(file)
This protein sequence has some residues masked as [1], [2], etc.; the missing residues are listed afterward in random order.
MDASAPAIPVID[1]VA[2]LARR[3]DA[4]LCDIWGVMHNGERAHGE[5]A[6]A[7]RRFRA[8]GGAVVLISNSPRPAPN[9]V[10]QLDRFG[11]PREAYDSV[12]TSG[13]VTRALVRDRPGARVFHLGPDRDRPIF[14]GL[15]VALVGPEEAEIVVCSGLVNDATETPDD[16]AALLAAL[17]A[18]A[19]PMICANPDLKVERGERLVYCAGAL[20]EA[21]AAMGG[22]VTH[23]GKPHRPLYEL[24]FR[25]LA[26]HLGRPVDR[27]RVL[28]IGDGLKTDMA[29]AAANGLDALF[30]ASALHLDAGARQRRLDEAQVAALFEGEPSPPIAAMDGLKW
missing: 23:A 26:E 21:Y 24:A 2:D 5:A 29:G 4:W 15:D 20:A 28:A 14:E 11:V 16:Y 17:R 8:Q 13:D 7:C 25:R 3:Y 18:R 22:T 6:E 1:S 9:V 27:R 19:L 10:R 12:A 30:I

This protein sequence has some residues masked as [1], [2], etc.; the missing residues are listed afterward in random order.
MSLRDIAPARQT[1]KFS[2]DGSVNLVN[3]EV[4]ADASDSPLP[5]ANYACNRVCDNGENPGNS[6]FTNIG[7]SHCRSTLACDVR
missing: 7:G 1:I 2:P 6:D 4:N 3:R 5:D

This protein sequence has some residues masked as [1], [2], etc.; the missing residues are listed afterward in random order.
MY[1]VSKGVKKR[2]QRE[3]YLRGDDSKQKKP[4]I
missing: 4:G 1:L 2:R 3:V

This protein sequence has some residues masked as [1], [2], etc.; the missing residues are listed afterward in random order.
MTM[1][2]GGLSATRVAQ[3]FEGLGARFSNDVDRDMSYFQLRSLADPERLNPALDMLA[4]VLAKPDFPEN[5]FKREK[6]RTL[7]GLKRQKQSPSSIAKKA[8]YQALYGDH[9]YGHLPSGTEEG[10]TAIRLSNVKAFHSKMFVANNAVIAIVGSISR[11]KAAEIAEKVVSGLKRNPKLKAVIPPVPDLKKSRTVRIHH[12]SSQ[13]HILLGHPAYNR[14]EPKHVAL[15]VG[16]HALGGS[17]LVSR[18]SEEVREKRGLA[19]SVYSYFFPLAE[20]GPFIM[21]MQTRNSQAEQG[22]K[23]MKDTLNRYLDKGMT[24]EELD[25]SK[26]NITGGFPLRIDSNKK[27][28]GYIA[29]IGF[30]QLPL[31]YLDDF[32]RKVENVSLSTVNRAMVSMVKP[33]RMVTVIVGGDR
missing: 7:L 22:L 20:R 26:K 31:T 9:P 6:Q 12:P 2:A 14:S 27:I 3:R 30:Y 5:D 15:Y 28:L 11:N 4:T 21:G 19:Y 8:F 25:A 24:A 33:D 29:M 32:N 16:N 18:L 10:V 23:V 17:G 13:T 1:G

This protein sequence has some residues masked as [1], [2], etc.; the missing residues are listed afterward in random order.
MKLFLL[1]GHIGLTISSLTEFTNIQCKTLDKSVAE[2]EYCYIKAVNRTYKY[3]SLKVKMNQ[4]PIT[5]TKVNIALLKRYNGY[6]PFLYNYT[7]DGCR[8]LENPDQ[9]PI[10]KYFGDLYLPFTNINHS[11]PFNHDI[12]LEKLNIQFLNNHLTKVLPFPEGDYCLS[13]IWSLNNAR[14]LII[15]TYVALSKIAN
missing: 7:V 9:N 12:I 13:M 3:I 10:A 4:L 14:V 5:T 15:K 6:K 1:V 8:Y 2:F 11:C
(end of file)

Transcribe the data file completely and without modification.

This protein sequence has some residues masked as [1], [2], etc.; the missing residues are listed afterward in random order.
MDASAPAIPVID[1]VA[2]LARR[3]DA[4]LCDIWGVMHNGERAHGE[5]A[6]A[7]RRFRA[8]GGAVVLISNSPRPAPN[9]V[10]QLDRFG[11]PREAYDSV[12]TSG[13]VTRALVRDRPGARVFHLGPDRDRPIF[14]GL[15]VALVGPEEAEIVVCSGLVNDATETPDD[16]AALLAAL[17]A[18]A[19]PMICANPDLKVERGERLVYCAGAL[20]EA[21]AAMGG[22]VTH[23]GKPHRPLYEL[24]FR[25]LA[26]HLGRPVDR[27]RVL[28]IGDGLKTDMA[29]AAANGLDALF[30]ASALHLDAGARQRRLDEAQVAALFEGEPSPPIAAMDGLKW
missing: 23:A 26:E 21:Y 24:A 2:D 5:A 29:G 4:W 15:D 20:A 28:A 14:E 11:V 16:Y 17:R 8:Q 13:D 7:C 25:R 3:Y 18:R 22:T 6:E 1:S 9:V 27:R 19:L 10:R 12:A 30:I

This protein sequence has some residues masked as [1], [2], etc.; the missing residues are listed afterward in random order.
MSLRDIAPARQT[1]KFS[2]DGSVNLVN[3]EV[4]ADASDSPLP[5]ANYACNRVCDNGENPGNS[6]FTNIG[7]SHCRSTLACDVR
missing: 7:G 1:I 2:P 6:D 4:N 3:R 5:D

This protein sequence has some residues masked as [1], [2], etc.; the missing residues are listed afterward in random order.
MY[1]VSKGVKKR[2]QRE[3]YLRGDDSKQKKP[4]I
missing: 4:G 1:L 2:R 3:V

This protein sequence has some residues masked as [1], [2], etc.; the missing residues are listed afterward in random order.
MTM[1][2]GGLSATRVAQ[3]FEGLGARFSNDVDRDMSYFQLRSLADPERLNPALDMLA[4]VLAKPDFPEN[5]FKREK[6]RTL[7]GLKRQKQSPSSIAKKA[8]YQALYGDH[9]YGHLPSGTEEG[10]TAIRLSNVKAFHSKMFVANNAVIAIVGSISR[11]KAAEIAEKVVSGLKRNPKLKAVIPPVPDLKKSRTVRIHH[12]SSQ[13]HILLGHPAYNR[14]EPKHVAL[15]VG[16]HALGGS[17]LVSR[18]SEEVREKRGLA[19]SVYSYFFPLAE[20]GPFIM[21]MQTRNSQAEQG[22]K[23]MKDTLNRYLDKGMT[24]EELD[25]SK[26]NITGGFPLRIDSNKK[27][28]GYIA[29]IGF[30]QLPL[31]YLDDF[32]RKVENVSLSTVNRAMVSMVKP[33]RMVTVIVGGDR
missing: 7:L 22:L 20:R 26:K 31:T 9:P 6:Q 12:P 2:A 14:S 27:I 3:R 30:Y 5:D 15:Y 28:L 11:N 4:T 21:G 19:Y 8:F 25:A 24:A 33:D 29:M 32:N 16:N 18:L 10:V 23:V 17:G 13:T 1:G

This protein sequence has some residues masked as [1], [2], etc.; the missing residues are listed afterward in random order.
MKLFLL[1]GHIGLTISSLTEFTNIQCKTLDKSVAE[2]EYCYIKAVNRTYKY[3]SLKVKMNQ[4]PIT[5]TKVNIALLKRYNGY[6]PFLYNYT[7]DGCR[8]LENPDQ[9]PI[10]KYFGDLYLPFTNINHS[11]PFNHDI[12]LEKLNIQFLNNHLTKVLPFPEGDYCLS[13]IWSLNNAR[14]LII[15]TYVALSKIAN
missing: 7:V 9:N 12:I 13:M 3:I 10:A 4:L 14:V 5:T 15:K 6:K 1:V 8:Y 2:F 11:C